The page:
M&C Saatchi partners with RISE.365 and Clear Channel to smash stereotypes

The powerful new campaign harnesses the power of creativity to challenge racial stereotypes

Nicola Kemp

Editorial Director Creativebrief


M&C Saatchi has partnered with London-based youth organisation RISE.365 and Clear Channel to create a powerful new campaign to challenge racial stereotypes.

The out of home campaign, which is called Changing Narratives, is the result of close collaboration between the charity and agency. The duo worked together on insights, strategy and idea development.

RISE.365 works with young people to support them in reaching their goals. It is focused on providing a voice to the youth of today, in order to help them become the future leaders of tomorrow.

Shaun Okoh, a Senior Strategist at M&C Saatchi, conducted in-depth interviews with Femi, Daniel, Ryan, Lucas, Razaq, Solomon, and Sam about their experiences with bias. Each young man had memories of bad judgements from others, creating negative experiences for them.

The interviews lifted the lid on the real world harms caused by stereotyping. Whether it was being told that their mixed heritage (black and white) made them more tolerable, being randomly stopped and searched by the police for the first time as a scared 12-year-old, or being aggressively arrested at 16 for a crime someone else committed. The campaign draws on a wealth of negative experiences.

It brings these negative narratives to life as a series of book covers. Each cover features a young RISE.365 volunteer paired with a title based upon real judgement they have unfortunately experienced. All of the shocking titles were taken directly from conversations between the young men and the team at  M&C Saatchi.


The young men on the book covers are shown reacting to the negative book titles. These are genuine reactions from their perspectives.

The book covers themselves were designed and meticulously aged to feel as outdated as the stereotyped views that their titles reflect. The initiative aims to educate the broader community, and encourage people to reflect on their own perspectives; to help us move towards a more inclusive and fair society.

Joyclen Buffong, Founder and Director, RISE.365, explained: “As an organisation that’s dedicated to changing the narrative, it’s been part of our mandate to continually challenge social bias. All too often, people categorise our young people through their inaccurate social assumptions, judgements, and unfair treatment, and we’ve been doing the groundwork through campaigns such as this to uproot the negative impact”.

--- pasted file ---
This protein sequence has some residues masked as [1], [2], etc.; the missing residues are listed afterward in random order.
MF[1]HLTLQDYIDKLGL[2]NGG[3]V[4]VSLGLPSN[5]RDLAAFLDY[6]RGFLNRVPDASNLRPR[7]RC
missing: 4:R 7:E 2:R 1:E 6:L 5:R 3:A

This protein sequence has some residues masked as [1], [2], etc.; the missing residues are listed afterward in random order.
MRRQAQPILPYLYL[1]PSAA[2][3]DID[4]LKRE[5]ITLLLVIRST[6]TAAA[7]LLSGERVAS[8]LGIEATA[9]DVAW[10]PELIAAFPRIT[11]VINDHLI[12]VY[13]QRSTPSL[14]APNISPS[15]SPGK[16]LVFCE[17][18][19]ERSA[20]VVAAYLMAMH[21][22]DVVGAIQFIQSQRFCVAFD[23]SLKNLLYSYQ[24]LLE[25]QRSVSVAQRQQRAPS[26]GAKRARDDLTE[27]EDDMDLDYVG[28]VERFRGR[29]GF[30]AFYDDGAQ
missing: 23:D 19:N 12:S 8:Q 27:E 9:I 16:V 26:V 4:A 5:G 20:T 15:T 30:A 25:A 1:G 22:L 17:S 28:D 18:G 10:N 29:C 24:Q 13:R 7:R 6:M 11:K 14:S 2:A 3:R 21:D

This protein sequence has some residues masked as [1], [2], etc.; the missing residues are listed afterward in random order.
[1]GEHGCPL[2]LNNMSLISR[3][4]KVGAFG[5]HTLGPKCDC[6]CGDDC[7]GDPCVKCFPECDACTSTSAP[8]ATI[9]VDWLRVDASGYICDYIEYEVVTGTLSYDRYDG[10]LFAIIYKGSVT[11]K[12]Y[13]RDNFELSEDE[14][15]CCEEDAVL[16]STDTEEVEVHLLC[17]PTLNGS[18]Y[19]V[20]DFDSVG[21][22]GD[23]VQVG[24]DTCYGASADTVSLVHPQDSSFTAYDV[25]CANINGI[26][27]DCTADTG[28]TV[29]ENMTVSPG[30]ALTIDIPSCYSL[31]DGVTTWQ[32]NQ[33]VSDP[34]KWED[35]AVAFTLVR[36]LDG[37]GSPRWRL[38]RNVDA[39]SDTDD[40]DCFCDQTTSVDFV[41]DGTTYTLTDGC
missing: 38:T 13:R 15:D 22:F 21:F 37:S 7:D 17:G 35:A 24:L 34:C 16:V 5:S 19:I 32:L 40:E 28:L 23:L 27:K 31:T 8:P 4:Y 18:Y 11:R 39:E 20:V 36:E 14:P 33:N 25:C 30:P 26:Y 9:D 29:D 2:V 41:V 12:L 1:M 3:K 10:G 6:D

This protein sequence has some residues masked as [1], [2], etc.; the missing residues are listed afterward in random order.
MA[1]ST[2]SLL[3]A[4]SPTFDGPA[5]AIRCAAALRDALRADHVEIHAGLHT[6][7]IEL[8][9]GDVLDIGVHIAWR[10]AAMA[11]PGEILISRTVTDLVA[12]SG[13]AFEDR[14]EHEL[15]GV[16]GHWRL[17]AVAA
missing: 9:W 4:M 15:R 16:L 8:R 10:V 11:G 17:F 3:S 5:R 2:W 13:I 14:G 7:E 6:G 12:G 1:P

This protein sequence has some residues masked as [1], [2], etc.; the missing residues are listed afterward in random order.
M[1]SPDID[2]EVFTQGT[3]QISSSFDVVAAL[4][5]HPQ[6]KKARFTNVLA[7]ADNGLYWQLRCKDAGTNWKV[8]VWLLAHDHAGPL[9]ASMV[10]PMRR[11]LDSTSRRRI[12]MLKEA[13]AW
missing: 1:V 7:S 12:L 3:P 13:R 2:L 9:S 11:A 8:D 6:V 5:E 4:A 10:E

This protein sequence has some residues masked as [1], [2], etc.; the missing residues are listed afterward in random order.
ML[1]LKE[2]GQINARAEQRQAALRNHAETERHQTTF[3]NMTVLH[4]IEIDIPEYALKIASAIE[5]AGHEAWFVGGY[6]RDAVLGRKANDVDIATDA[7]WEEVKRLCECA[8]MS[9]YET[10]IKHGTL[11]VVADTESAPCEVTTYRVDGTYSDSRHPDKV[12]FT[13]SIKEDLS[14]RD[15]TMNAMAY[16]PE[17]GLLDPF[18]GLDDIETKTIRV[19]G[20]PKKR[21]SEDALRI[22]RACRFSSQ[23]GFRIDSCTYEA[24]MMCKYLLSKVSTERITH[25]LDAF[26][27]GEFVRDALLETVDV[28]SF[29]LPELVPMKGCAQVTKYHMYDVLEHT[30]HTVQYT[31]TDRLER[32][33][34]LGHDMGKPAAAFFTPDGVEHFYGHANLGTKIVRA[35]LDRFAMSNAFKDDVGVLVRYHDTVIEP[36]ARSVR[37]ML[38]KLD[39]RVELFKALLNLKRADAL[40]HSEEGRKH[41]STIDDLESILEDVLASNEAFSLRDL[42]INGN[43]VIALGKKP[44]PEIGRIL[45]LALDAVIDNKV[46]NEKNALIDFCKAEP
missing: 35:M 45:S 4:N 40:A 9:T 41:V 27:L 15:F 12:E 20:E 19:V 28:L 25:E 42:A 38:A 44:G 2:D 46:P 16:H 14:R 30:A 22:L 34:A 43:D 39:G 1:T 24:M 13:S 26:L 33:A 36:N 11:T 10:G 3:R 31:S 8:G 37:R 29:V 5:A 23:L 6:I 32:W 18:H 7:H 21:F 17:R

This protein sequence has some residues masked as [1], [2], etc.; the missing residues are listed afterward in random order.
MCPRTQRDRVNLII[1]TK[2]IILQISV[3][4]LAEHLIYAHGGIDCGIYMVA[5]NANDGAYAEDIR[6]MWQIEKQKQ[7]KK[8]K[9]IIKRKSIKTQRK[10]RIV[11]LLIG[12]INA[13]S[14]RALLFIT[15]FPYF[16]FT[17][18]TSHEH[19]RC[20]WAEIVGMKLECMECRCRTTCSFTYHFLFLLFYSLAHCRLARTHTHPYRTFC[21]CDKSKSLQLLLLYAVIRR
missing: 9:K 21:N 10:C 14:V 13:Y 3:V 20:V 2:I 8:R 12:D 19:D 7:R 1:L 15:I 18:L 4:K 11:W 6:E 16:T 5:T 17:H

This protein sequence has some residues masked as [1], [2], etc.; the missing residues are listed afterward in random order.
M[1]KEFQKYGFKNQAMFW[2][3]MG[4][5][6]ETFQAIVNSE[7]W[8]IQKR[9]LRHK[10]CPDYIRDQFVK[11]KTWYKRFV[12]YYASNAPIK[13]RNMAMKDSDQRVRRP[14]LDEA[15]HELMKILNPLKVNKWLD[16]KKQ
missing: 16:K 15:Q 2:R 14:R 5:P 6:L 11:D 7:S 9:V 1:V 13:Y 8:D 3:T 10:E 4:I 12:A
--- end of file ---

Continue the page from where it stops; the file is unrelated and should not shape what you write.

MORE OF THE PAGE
Buffong continued: “It has been a great experience working with M&C Saatchi, who took the time to work closely with our young men, creating a safe space for them to express their experiences and challenges and using that to inspire exceptional creativity. We’re also hugely grateful to Clear Channel for their ongoing support in highlighting our work at this level”.

Shaun Okoh, Senior Strategist, M&C Saatchi, added: “Bias can be challenging to tackle. It’s human nature to sometimes create narratives in our minds about people we don’t know. However, for young black boys, the narrative created is often a negative one. This campaign needed to get people questioning the stories they make up and what better way to do that than with book covers”.

Clear Channel is running the campaign across its 3,500 digital out of home sites in the UK.

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Jason Jarvis, Creative Agency Account Director, Clear Channel, added: “As a Platform for Good, Clear Channel is excited to collaborate with M&C Saatchi and RISE.365 on the Changing Narratives campaign. This bold and impactful initiative challenges bias, unconscious or otherwise, through compelling creative storytelling, urging everyone to rethink their preconceptions. We encourage our partners to contribute to this Powerful Poster movement, redefining the true meaning of changing the narrative”.

Okoh added: "I think the work does a fantastic job of drawing attention to such an important issue, however, what I personally love most, is the boys’ fun facial expressions juxtaposing the negative stories people made up about them – showing that, despite racial bias knocking them down, young black guys always get up again”.

Buffong added: “We hope that this campaign will have a huge impact, making people think twice about the way they treat particular groups of people, and helping us all to live in a fairer society”.

The campaign is a powerful reminder of the power of creativity, collaboration and lived experience behind the lens to challenge toxic stereotyping.

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